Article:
5 observations from Georgia Tech’s win over No. 15 Miami

After a disappointing run through non-conference play adn a road loss to Notre Dame in the ACC opener, Georgia Tech surprised No. 15 Miami Wednesday night at McCamish Pavilion, giving the Hurricanes a 64-54 defeat.

Tech guard Josh Okogie led the way with a game-high 30 points and a team-high nine rebounds as the Jackets improved to 7-7 overall and 1-1 in the ACC. Tech and Miami (12-2, 1-1) labored through a defensive struggle in which neither team shot above 40 percent from the field.

Five observations from the game

Another big win at McCamish

In 10 ACC home games in Pastner’s tenure, the Jackets are 8-2. Four of those wins have been over teams ranked in the top 15 of the A.P. poll. – No. 9 North Carolina, No. 6 Florida State and No. 14 Notre Dame last year and the No. 15 Hurricanes Wednesday. The announced attendance was 5,568 for a game that tipped off at 9 p.m. with school not back in session.

The crowd came to the Jackets’ aid when necessary.

“That’s a great credit to the crowd,” Pastner said. “I thought the crowd was really good again (Wednesday), and we had great energy in the building.”

In recent years, the Hurricanes have stumbled over the Jackets multiple times when ranked. Tech beat Miami twice in Coral Gables, Fla., during the Brian Gregory era, once when the Hurricanes were ranked sixth, in March 2013, and in January 2015 when they were 23rd.


Starry night for Okogie

Guard Josh Okogie recorded the third 30-point game of his career, hitting his season high with 10-for-23 shooting from the field and 9-for-12 from the free-throw line.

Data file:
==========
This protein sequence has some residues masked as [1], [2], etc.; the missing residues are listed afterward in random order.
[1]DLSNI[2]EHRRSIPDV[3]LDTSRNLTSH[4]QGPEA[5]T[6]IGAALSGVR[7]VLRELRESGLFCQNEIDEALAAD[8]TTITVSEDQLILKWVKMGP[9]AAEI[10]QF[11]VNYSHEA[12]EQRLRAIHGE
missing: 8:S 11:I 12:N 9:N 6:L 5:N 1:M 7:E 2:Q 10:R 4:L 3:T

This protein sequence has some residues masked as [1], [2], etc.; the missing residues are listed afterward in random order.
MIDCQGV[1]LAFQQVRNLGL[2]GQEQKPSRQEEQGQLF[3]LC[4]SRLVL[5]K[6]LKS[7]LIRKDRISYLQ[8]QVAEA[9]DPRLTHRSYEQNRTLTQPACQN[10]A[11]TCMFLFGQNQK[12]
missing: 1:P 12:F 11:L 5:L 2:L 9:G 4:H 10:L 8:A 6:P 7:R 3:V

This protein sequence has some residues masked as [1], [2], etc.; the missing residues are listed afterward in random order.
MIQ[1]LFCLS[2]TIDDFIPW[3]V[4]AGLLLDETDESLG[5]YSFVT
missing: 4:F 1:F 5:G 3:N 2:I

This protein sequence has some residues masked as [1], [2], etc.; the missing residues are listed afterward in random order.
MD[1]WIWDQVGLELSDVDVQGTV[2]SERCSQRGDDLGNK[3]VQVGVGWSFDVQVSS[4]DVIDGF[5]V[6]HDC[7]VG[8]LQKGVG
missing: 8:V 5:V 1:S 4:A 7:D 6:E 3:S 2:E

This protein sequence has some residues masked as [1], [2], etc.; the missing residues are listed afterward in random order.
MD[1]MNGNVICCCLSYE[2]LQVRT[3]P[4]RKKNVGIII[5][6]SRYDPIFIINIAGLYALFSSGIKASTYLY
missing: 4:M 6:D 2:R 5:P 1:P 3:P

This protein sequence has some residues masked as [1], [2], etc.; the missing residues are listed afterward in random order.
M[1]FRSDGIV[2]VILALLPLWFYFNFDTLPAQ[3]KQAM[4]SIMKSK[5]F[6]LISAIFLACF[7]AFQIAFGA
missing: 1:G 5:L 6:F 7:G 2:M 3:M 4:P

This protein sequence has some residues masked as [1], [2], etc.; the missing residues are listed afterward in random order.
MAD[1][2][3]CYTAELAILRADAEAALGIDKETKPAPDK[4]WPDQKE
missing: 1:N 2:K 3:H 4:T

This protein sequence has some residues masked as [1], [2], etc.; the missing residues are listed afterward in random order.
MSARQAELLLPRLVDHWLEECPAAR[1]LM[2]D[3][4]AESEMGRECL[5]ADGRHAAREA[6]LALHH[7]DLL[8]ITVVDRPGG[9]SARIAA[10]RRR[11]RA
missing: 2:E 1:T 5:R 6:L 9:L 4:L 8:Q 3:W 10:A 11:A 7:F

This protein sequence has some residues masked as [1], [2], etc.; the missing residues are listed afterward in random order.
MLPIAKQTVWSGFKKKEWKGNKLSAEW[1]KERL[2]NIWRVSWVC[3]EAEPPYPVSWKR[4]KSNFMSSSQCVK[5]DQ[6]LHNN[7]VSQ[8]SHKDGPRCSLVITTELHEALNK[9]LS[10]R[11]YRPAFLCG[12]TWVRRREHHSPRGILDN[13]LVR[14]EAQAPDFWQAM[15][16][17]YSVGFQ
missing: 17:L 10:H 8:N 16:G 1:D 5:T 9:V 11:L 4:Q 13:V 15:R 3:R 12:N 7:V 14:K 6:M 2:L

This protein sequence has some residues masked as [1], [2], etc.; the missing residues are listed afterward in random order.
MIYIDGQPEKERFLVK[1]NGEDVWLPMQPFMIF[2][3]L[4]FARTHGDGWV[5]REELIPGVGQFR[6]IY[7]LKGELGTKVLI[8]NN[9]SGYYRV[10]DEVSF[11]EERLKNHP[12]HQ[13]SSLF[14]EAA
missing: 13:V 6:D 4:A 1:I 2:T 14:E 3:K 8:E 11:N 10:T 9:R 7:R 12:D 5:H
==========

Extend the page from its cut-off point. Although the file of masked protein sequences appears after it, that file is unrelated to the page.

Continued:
Said Miami coach Jim Larranaga, “Okogie had how many? He had 30 points. Yeah, we did a hell of a job on him.”

Okogie came through with two of the biggest baskets of the game. After Tech had pushed out to a 46-34 lead with 9:18 to play, Miami answered with a 10-0 run and gained possession when Bruce Brown intercepted Jose Alvarado’s lob pass on the break but then threw it right to Okogie as he was going out of bounds. Okogie made the easy basket to return the lead to four.

At 48-46, Miami pressed and nearly stole guard Tadric Jackson’s inbounds pass to Ben Lammers, but Lammers was able to find Okogie on the sideline. Okogie raced downcourt and beat Miami’s defense for a transition dunk.

“We, as a team, we’re good, but he’s also a great leader,” Alvarado said. “He leads us on defense and on offense and he just tries to keep us all energized with him.”

Pastner said that Okogie was “getting back to his old self” as he played his sixth game of the season since coming back from a six-game NCAA suspension and a dislocated finger.

“He was aggressive and he was in attack mode,” Pastner said.


Jackets had some help

It was an ungainly win, one in which Miami made generous contributions. The Hurricanes turned the ball over a season-high 18 times and shot 37.5 percent from the field, more than 11 percentage points under their season average.

“We didn’t handle the ball very well, very careless,” Larranaga said. “Some of the decisions we made are exactly what we talked about in practice on stuff we didn’t want to do, and yet we forced the ball several times.”

Tech also benefited from a second-half technical foul assessed to the Miami bench, one that left Larranaga stupefied.

“It wasn’t on me, it wasn’t on my assistants,” he said. “(The referee) was pointing to somebody down at the end of the bench who jumped up. You’ll have to ask him. To me, that’s ridiculous.”